The attorney-general nominee attempted to assuage Democrats’ fears that he would be beholden to the president, but parts of his testimony still left them unnerved.
Senate Democrats were undoubtedly heartened to hear from President Donald Trump’s attorney-general nominee, Bill Barr, that he does not believe Special Counsel Robert Mueller is on “a witch hunt” and that he would allow Mueller to complete the Russia probe unimpeded.
But they also appeared considerably unnerved as Barr defended a lengthy memo he wrote attacking Mueller’s obstruction inquiry as “fatally misconceived,” dodged questions about making Mueller’s final report public, and refused to commit to recusing himself from the investigation if advised to do so by ethics officials.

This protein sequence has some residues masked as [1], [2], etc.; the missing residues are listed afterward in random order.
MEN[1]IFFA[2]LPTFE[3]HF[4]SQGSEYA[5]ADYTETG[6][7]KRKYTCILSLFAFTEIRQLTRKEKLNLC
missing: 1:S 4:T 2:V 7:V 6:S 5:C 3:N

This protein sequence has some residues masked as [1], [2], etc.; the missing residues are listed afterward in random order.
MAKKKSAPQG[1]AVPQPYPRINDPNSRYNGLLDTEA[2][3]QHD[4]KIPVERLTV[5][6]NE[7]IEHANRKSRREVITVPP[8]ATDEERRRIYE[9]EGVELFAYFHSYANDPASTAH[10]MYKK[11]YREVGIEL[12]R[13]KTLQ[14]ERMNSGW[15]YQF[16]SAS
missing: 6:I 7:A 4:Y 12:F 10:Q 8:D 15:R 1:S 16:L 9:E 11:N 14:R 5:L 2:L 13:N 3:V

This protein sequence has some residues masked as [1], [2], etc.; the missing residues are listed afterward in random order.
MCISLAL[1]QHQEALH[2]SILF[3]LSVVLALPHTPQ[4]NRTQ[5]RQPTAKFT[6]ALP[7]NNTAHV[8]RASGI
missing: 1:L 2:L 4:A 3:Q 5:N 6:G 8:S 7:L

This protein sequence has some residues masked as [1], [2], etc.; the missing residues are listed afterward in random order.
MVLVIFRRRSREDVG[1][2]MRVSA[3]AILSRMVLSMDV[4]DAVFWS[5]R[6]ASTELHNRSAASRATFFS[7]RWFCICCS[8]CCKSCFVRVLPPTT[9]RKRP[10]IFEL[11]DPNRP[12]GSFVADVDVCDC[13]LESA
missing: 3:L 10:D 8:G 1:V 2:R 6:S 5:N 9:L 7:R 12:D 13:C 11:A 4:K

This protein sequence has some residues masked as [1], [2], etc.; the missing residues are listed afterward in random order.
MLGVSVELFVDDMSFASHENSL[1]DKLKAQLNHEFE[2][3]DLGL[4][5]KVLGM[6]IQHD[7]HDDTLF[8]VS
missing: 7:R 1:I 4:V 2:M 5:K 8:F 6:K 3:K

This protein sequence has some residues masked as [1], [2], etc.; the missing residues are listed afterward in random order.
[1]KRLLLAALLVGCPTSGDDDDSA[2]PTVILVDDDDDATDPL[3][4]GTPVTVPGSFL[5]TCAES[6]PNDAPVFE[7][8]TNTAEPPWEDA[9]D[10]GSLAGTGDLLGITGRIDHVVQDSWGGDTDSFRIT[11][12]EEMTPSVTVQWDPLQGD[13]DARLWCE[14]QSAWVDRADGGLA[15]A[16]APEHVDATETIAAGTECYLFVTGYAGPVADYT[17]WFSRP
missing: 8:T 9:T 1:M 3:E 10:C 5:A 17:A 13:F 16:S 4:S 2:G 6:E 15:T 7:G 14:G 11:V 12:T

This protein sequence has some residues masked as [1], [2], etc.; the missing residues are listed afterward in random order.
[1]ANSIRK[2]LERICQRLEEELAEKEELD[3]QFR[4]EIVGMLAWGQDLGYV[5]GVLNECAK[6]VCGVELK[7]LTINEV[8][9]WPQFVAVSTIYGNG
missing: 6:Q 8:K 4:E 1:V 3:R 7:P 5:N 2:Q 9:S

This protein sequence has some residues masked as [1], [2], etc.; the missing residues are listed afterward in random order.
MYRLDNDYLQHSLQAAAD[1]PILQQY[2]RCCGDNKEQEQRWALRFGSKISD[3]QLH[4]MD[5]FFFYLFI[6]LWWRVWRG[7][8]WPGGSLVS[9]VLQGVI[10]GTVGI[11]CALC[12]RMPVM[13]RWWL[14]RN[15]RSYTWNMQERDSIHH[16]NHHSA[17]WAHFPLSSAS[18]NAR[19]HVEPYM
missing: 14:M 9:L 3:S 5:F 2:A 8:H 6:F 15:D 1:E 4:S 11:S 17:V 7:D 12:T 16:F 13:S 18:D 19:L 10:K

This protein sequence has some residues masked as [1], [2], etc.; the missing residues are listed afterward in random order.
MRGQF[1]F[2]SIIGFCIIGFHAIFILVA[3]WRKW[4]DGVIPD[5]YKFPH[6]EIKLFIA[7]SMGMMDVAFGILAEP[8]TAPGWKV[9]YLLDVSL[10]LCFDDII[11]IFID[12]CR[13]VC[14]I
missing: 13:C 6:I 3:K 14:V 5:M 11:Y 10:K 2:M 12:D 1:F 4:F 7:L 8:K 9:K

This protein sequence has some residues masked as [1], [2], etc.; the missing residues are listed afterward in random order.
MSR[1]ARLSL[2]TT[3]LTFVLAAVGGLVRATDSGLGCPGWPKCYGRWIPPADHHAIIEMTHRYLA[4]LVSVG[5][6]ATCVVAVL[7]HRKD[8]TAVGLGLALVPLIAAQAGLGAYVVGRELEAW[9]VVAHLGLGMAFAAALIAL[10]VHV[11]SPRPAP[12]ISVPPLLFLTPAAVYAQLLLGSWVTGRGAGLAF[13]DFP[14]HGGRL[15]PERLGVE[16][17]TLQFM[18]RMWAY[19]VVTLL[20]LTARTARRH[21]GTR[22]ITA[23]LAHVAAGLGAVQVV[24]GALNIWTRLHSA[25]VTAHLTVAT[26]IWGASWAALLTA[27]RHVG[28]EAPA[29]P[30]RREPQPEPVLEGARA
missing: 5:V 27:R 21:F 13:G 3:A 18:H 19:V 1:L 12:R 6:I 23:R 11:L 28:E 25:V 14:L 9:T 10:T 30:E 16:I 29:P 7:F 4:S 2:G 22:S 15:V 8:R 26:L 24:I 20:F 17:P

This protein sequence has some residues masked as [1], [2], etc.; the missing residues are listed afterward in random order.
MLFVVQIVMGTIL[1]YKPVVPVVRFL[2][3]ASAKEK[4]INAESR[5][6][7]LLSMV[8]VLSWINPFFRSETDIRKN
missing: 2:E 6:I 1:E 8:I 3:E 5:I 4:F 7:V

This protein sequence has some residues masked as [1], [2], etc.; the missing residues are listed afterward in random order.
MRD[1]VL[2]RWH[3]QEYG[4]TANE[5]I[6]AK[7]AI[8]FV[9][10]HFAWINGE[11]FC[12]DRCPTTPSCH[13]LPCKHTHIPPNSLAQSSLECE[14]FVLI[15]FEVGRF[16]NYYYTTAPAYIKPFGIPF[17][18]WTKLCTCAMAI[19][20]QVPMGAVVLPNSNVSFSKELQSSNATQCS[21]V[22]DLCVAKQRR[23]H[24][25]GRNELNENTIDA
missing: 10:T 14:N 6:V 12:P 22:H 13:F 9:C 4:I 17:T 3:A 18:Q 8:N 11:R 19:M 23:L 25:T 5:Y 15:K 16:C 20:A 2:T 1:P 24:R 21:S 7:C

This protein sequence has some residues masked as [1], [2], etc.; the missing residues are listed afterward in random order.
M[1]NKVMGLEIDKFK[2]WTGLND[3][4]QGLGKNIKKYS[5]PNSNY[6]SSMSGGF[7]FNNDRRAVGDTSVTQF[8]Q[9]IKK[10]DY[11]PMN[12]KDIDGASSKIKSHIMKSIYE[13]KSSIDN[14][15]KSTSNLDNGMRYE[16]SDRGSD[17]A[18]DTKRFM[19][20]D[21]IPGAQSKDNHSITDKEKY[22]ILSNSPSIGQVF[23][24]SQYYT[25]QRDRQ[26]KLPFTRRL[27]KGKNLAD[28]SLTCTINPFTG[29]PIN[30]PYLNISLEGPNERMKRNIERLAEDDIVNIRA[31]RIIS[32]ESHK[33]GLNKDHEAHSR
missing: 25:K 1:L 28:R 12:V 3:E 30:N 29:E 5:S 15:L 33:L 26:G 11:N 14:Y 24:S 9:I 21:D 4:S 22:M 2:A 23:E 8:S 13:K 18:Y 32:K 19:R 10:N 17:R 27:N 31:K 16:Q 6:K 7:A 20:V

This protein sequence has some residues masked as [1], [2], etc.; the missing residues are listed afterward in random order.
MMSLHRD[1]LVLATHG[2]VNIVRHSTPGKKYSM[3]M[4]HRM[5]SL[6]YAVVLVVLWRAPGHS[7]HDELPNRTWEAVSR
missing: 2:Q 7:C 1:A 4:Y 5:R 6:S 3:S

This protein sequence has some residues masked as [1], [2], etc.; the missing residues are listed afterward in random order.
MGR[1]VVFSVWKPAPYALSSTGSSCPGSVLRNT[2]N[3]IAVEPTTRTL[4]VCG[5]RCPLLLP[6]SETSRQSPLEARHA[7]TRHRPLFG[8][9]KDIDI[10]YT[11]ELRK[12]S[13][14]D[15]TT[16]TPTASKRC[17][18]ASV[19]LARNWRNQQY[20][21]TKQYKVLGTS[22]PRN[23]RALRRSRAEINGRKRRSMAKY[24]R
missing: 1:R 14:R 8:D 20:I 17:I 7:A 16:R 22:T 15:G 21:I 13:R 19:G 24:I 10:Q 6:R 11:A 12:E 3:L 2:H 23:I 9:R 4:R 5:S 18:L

As the likely next head of the Justice Department—Republicans have majority control of the Senate, all but ensuring his confirmation—Barr will be at the center of a tug-of-war between Trump, who has sought to exert greater control over the Justice Department and FBI, and Mueller, who is probing a potential conspiracy between the Trump campaign and Russia to win the 2016 election. Barr is set to replace Jeff Sessions, who was ousted in November following a year-long public humiliation campaign led by the president. Trump never forgave Sessions for recusing himself from the Russia investigation early on in his tenure.